### Experimental Set-up and Measurements

The compression test of square CFST stub column specimens with a low steel ratio was carried out on the 20,000 kN multifunctional testing system at the National Engineering Laboratory of High-speed Railway Construction Technology of Central South University. The load is transferred to the specimen through a 4 mm thick steel plate covering the top of stub column to ensure that the load surface is flat, and the pressure value applied to the specimen is directly read by the loading program. The displacement gauge is arranged symmetrically at 1/3 of the height of the specimen and connected to a data acquisition system to collect relative displacement. In order to measure the deformation of the steel tube at different positions, three strain rosettes were arranged in the middle of each specimen, and the axial and transverse strains of the steel tube at three different positions were collected by the strain test system. Figure 1 shows the schematic diagram of displacement gauge and strain flower arrangement, and the picture of typical specimen compression.

The specimen was pre-loaded to ensure that the pressure surface is flat. The hierarchical loading method mentioned in the literature (Ding et al., 2020) was adopted until the specimen is close to the ultimate load. When the ultimate load was approached, specimens were loaded slowly and continuously until final failure.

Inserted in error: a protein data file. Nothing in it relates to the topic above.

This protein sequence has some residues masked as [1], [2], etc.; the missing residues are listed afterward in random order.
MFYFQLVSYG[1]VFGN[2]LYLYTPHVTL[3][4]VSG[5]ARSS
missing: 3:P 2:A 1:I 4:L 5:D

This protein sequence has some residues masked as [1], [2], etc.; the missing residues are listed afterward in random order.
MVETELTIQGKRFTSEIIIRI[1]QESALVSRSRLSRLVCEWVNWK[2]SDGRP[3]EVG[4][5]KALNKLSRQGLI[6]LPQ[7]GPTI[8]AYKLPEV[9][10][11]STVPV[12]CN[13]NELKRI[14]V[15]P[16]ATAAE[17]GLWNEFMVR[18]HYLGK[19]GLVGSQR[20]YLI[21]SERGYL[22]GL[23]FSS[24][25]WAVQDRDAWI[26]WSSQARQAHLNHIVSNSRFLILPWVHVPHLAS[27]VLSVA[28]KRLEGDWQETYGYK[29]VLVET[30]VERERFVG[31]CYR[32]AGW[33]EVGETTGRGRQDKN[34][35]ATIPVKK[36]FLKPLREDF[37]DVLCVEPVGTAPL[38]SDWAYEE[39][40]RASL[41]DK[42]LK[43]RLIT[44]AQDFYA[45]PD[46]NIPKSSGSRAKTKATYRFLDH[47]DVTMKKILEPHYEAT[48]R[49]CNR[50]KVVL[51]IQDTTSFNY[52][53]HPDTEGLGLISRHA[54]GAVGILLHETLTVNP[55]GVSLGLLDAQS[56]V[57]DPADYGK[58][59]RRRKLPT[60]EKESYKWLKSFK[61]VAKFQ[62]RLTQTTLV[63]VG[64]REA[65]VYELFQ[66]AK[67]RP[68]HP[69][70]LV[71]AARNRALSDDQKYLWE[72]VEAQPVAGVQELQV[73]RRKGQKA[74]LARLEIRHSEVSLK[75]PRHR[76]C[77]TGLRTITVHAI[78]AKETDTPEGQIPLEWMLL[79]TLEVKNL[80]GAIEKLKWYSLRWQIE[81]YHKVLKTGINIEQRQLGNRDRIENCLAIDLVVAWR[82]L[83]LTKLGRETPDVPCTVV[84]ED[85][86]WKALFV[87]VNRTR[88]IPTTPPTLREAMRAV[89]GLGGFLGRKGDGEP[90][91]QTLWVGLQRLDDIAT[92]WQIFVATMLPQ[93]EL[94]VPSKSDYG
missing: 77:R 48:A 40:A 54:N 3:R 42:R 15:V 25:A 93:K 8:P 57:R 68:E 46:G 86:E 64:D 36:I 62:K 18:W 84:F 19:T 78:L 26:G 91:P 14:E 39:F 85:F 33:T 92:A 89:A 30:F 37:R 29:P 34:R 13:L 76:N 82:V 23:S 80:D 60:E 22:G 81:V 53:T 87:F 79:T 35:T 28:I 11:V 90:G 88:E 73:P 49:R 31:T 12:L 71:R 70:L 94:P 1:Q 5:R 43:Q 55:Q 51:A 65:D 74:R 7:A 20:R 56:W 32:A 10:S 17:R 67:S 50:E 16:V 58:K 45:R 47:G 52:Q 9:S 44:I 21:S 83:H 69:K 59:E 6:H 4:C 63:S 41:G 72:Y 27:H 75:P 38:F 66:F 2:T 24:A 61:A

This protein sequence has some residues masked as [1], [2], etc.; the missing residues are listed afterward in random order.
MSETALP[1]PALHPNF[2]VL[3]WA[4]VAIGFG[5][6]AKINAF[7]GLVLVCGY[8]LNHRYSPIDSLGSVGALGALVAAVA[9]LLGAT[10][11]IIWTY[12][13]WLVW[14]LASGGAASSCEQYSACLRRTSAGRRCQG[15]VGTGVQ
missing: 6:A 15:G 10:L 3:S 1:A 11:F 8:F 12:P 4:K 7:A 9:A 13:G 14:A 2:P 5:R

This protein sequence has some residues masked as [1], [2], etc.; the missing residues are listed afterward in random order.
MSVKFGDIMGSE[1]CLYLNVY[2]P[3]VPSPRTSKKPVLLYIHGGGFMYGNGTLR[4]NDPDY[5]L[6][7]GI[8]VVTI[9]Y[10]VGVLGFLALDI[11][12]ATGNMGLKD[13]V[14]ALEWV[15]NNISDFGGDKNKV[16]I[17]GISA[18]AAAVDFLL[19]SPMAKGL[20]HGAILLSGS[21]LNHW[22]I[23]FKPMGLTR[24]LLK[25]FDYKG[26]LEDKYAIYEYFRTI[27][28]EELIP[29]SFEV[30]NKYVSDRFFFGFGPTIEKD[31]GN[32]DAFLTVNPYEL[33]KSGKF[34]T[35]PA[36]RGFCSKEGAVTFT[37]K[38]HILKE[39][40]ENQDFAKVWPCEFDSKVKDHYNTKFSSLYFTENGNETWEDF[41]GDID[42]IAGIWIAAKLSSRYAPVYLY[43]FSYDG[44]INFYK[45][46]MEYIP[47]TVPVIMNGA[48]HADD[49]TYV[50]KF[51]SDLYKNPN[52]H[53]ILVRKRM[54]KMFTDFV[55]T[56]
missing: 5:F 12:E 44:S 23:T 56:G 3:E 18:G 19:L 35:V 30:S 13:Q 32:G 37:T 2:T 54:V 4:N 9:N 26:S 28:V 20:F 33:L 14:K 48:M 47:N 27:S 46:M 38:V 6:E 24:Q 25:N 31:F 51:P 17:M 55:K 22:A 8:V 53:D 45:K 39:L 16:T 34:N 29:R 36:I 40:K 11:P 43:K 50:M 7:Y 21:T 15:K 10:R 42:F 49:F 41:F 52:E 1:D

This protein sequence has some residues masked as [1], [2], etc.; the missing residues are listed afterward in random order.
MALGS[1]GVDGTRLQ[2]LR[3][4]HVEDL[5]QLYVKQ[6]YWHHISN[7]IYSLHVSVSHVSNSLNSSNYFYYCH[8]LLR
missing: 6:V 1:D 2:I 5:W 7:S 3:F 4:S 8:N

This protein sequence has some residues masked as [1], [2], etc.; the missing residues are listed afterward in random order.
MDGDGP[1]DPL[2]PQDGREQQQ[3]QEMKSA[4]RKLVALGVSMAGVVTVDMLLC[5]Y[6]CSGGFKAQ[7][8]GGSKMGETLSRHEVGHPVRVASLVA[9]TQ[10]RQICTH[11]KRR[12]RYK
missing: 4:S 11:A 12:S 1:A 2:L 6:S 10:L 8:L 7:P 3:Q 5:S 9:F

### Test Observations and Failure Modes

At the initial stage of the test loading, the specimen is in the elastic working stage, and its load-strain curve increases linearly. When the imposed load reached 60–70% of the ultimate load, the steel began to yield and the load (N) and axial strain (ε_{L}) curves demonstrated nonlinear elastic-plastic behavior, as shown in Figure 2. When the specimen reaches the ultimate load, the steel tube buckles locally, and the core concrete is shear-type displaced and crushed. The local buckling of steel tubes of all specimens did not occur until the ultimate load was approached. The typical failure modes of the SCFST stub columns with a low steel ratio show the drumming damage near the end of the specimen. After the loading, the Plumb line method is used to measure the bulge on all sides of the steel tube, and the maximum value is applied. The maximum drum value of the specimen SCFST-1 is 31mm, while the maximum drum value of the specimen SCFST-2, SCFST-3, and SCFST-4 are 23, 22 and, 18 mm, respectively. It can be seen that the increase of the wall thickness of the steel tube strengthens the stability of the steel tube wall, effectively delays and slows the buckling of steel tube, and the typical failure mode is shown in Figure 3.

## FE Modeling

### FE Models

Finite element (FE) models are established using the ABAQUS finite element software. In these models, the 8-node reduced integral format 3D solid element (C3D8R) is chosen to model the core concrete and cover plate. The square steel tube adopts a 4-node reduced integral format shell unit (S4R), and uses nine nodes of Simpson integral along the thickness direction of the shell unit to meet the calculation accuracy requirements. The structured meshing technique is adopted as shown in Figure 4.